Thu Oct 20 23:36:45 CAT 2016

Hell of trying to forge bonds with (un)civil service

By unknown | Nov 08, 2006 | COMMENTS [ 0 ]

I must be jinxed. The past few weeks have been hell for me, and a public relations disaster for our public service - at least in my eyes.

I must be jinxed. The past few weeks have been hell for me, and a public relations disaster for our public service - at least in my eyes.

I walk into my local municipal office and politely wait for the official, who is supposed to serve me, to finish her banter with a visitor. The conversation, it is quite clear, has nothing to do with her work.

Minutes later, I flash her my famous smile while I offer a greeting: "Môre ."

"Wat soek jy?" she scowls back at me.

I know exactly what I don't soek from her, but I keep my opinions to myself. After listening to my story she tells me I shouldn't have come to her and that I am lying about this and that.

I have no reason to lie, but I hold back. Inside, I want to kick her where no man should ever kick a lady. I hold back and throw her one last smile as I leave the office. Later that day I write to her superior. Months later, nothing has happened.

Incident two: I walk into the receiver of revenue's office a block away from Ms Meanie at the municipality. I am served by an extremely ladylike official who advises me to fill in the forms she gives me and return them to So and So. Days later I am standing in front of Ms So and So with the forms. She peers at me from above her spectacles. I grin a little.

She demands to know who had the nerve to send me to see her and she offers me some sisterly advice: "Whoever [told you to see me] will get you scolded ."

Wow, I think to myself, she must be the receiver herself (or his wife?). She's pregnant - maybe eight months, 29 days, which could explain her irritability.

More than a week later I am back at the receiver. I have been advised to see some fellow regarding my problem.

He shuffles out of the lift, huffing and puffing and demanding to know who wants to see him.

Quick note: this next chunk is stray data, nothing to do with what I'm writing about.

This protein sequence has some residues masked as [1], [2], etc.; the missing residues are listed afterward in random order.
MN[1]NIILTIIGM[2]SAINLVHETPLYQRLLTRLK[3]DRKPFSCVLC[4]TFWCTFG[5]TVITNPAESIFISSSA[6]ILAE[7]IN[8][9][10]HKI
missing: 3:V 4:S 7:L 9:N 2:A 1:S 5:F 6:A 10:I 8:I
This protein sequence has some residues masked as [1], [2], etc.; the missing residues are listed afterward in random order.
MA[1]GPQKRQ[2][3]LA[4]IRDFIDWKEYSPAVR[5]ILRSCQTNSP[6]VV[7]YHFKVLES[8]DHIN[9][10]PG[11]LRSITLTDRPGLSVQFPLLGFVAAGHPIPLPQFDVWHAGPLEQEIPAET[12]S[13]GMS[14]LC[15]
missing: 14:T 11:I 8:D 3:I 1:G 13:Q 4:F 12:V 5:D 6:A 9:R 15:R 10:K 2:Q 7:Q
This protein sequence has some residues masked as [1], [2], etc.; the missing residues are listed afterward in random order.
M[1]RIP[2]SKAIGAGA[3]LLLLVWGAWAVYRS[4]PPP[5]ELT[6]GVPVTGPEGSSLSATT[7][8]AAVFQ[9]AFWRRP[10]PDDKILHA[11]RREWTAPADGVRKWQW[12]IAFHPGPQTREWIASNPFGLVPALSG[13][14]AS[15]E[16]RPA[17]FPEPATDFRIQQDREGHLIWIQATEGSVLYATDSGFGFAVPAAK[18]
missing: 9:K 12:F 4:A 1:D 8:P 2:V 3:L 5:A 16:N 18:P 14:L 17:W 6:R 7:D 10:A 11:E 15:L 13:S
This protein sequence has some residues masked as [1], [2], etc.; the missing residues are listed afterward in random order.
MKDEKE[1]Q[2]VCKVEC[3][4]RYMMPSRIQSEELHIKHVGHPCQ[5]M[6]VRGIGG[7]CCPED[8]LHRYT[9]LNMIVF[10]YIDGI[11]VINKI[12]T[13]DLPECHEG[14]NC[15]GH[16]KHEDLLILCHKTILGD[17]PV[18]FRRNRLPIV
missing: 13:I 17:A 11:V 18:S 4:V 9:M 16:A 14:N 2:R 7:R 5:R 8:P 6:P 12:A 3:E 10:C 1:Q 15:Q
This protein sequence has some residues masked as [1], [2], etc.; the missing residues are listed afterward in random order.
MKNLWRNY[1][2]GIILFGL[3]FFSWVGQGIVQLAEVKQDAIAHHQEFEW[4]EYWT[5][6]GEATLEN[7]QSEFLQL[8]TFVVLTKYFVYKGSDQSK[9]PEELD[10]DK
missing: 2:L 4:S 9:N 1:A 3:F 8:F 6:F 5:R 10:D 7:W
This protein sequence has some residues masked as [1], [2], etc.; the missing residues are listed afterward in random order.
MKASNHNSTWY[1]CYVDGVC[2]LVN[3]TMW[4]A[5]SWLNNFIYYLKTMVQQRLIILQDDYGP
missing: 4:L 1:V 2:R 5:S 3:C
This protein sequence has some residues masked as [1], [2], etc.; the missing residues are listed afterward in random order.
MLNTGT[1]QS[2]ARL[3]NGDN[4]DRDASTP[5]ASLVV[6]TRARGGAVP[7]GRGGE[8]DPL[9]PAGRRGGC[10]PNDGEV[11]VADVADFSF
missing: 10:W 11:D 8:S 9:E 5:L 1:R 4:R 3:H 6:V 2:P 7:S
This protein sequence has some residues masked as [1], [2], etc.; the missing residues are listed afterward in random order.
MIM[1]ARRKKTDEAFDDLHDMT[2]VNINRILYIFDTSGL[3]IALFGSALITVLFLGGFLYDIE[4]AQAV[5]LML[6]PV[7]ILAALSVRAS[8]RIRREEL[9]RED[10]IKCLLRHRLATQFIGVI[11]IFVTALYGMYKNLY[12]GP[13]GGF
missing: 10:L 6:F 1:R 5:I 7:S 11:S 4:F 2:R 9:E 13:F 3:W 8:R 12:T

Halfway into my story, he too demands to know who referred me to him. I prattle on, but it is clear he is not listening. He is just angry that I have been referred to him.

Minutes later he's still not showing any interest in my problem. Instead, he suggests, I lied to some woman I spoke to on the phone earlier.

I could have liked this scruffy fellow, but he seems to have a magnified opinion of his importance. I decide to dislike him, and as I walk out of there, I pray I walk into him where I am not at his mercy.

Just days later, some cop, drunk out of his skull, crashes into the car in front of mine and much as my wife does her best to swerve out of harm's way, the cop also crashes into my car.

A cop car drives by and we think we are lucky. We wave it down and tell the cops our story.

They mumble into their radios and advise us to wait for the local cops to arrive. Two hours later we are still waiting . the drunken cop is sobering up. A helluva nice guy who made what could have been a fatal mistake, alright, but a drunk cop who crashed into my car all the same.

The cops advise us to go to the police station, which we do. On the way there, dronkie, who is getting a lift from me, is in tears begging that I don't follow up the matter because it might cost him his job.

Ag, shame. I like him. But I need some facts on record to use as leverage in our future dealings. So I ignore him and drive on to the cop shop.

It's now four hours after the crash and nobody has bothered to take our statements, let alone do a breath-alyser test on their colleague. Some overdecorated fellow behind the desk tells me the commander is out and he wants me to please understand that there is nothing they can do because the people who are supposed to attend to us have gone jolling in a cop car.

Just when I am about to give up, the gods send in an off-duty captain who approaches us and, on hearing our story, demands that we be sorted out on the spot.

A constable struggles for about an hour to take down our statement. He has a mean temper and the tendency to bark at everybody he talks to. I don't want to mess with him. I am grateful for the small mercy.

He still doesn't do a blood test on his now clearly sober colleague.

I retire disappointed in what I still think - believe it or not - is a greatly improved public service.


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